|Colony o the Unitit Kinrick|
God Save the King/Queen
New Delhi (1912–1947)
|Leid(s)||Inglish, Hindustani an mony local leids|
|− 1858–1901||Victoria 1|
|− 1901–1910||Edward VII|
|− 1910–1936||George V|
|− 1936||Edward VIII|
|− 1936–1947||George VI|
|− 1858–1862||Charles Canning (first)|
|− 1947||Louis Mountbatten (last)|
|Legislatur||Imperial Legislative Council|
|- Indian Rebellion o 1857||10 Mey 1857|
|- Govrenment o Indie Act 1858||2 August 1858|
|- Indian Independence Act 1947||15 August 1947|
|- Partition o Indie||15 August 1947|
|− 1938||4,903,312 km2 (1,893,179 sq mi)|
|− 1947||4,226,734 km2 (1,631,951 sq mi)|
|Siller||Breetish Indian rupee|
|The day pairt o|| Indie
|1: Reigned as Empress o Indie frae 1 Mey 1876, afore that as Queen o the Unitit Kinrick o Great Breetain an Ireland.
2: Viceroy an Govrenor-General o Indie
The Breetish Raj (rāj, lit. "reign" in Sanskrit) is the term eften uised for Breetish rule in the Indian subcontinent, usually but nae exclusively for the period atween 1858 an 1947. The term can also refer tae the period o dominion. The region unner Breetish control, commonly cried Indie in contemporary uisage, includit auries directly admeenistered bi the Unitit Kinrick (contemporaneously Breetish India), as well as the princely states ruled bi individual rulers unner the paramuntcy o the Breetish Crown. The region wis less commonly also cried the Indian Empire. As "Indie", it wis a foondin member o the League o Naitions, an a participatin naition in the Simmer Olympics in 1900, 1920, 1928, 1932, an 1936.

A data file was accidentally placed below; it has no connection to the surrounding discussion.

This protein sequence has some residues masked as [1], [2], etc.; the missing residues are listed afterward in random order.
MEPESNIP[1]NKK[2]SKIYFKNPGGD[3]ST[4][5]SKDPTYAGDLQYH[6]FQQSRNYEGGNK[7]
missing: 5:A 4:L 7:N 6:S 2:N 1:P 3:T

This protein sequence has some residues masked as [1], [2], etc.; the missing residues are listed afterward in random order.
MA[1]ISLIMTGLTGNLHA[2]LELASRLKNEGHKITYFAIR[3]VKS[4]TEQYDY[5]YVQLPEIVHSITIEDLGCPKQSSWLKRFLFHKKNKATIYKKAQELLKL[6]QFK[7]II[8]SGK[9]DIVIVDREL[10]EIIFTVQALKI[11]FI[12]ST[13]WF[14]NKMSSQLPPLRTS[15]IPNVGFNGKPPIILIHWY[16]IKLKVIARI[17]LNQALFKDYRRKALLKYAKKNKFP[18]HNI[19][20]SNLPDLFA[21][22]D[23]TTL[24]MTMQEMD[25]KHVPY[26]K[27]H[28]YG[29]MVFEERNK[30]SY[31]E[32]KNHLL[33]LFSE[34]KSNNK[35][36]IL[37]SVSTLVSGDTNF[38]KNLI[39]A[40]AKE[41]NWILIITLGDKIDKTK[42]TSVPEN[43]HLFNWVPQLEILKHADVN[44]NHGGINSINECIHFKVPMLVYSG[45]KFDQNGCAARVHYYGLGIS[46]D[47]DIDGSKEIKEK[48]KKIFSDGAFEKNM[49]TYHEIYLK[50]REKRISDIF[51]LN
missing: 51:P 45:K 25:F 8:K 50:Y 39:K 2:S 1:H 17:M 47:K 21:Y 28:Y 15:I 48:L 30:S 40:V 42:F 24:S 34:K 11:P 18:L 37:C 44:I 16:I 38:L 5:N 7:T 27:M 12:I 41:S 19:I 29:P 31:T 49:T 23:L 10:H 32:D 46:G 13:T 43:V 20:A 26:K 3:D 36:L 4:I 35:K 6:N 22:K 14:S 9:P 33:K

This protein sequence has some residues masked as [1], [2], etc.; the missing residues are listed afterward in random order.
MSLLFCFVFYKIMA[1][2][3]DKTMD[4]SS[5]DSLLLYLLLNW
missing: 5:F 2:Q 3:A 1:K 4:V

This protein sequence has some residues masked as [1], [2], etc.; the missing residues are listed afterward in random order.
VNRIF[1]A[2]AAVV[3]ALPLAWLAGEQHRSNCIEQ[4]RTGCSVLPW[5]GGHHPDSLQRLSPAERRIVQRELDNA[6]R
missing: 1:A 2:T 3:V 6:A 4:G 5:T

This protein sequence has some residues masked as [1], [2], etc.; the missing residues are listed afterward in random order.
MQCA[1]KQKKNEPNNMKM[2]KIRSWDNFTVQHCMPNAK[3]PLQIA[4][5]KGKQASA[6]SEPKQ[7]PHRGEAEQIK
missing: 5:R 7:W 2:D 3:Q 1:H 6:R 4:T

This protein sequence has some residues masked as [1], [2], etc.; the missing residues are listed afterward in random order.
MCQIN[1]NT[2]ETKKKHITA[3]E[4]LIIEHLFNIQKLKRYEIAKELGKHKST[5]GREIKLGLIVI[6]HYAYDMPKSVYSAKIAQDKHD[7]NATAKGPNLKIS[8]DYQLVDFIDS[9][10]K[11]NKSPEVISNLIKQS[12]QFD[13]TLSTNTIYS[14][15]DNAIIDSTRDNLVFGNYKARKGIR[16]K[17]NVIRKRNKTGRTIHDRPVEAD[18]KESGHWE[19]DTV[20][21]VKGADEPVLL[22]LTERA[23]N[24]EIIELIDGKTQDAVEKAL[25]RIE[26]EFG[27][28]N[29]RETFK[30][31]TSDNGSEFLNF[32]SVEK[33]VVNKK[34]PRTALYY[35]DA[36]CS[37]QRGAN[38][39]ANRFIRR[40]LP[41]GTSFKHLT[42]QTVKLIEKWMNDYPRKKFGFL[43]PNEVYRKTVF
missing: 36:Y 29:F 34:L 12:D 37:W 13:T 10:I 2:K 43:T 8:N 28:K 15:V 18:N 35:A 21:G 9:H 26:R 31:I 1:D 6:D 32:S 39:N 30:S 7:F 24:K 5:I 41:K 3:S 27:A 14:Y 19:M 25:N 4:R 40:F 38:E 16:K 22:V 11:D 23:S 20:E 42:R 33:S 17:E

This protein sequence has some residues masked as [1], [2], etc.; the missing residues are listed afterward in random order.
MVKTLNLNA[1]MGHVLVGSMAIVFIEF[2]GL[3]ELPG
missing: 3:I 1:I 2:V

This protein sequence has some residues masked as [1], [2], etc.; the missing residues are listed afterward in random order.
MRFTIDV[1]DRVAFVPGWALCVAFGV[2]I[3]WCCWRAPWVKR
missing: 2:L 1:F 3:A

References[edit | edit source]
- Oxford English Dictionary, 2nd edition, 1989: from Skr. rāj: to reign, rule; cognate with L. rēx, rēg-is, OIr. rī, rīg king (see RICH).
- Oxford English Dictionary, 3rd edition (June 2008), on-line edition (September 2011): "spec. In full British Raj. Direct rule in India by the British (1858–1947); this period of dominion."
- Oxford English Dictionary, 2nd edition, 1989. Examples: 1955 Times 25 Aug 9/7 It was effective against the British raj in India, and the conclusion drawn here is that the British knew that they were wrong. 1969 R. MILLAR Kut xv. 288 Sir Stanley Maude had taken command in Mesopotamia, displacing the raj of antique Indian Army commanders. 1975 H. R. ISAACS in H. M. Patel et al. Say not the Struggle Nought Availeth 251 The post-independence régime in all its incarnations since the passing of the British Raj.
- First the United Kingdom of Great Britain and Ireland then, after 1927, the United Kingdom of Great Britain and Northern Ireland
- The names "Empire of India" and "Federation of India" were also in use.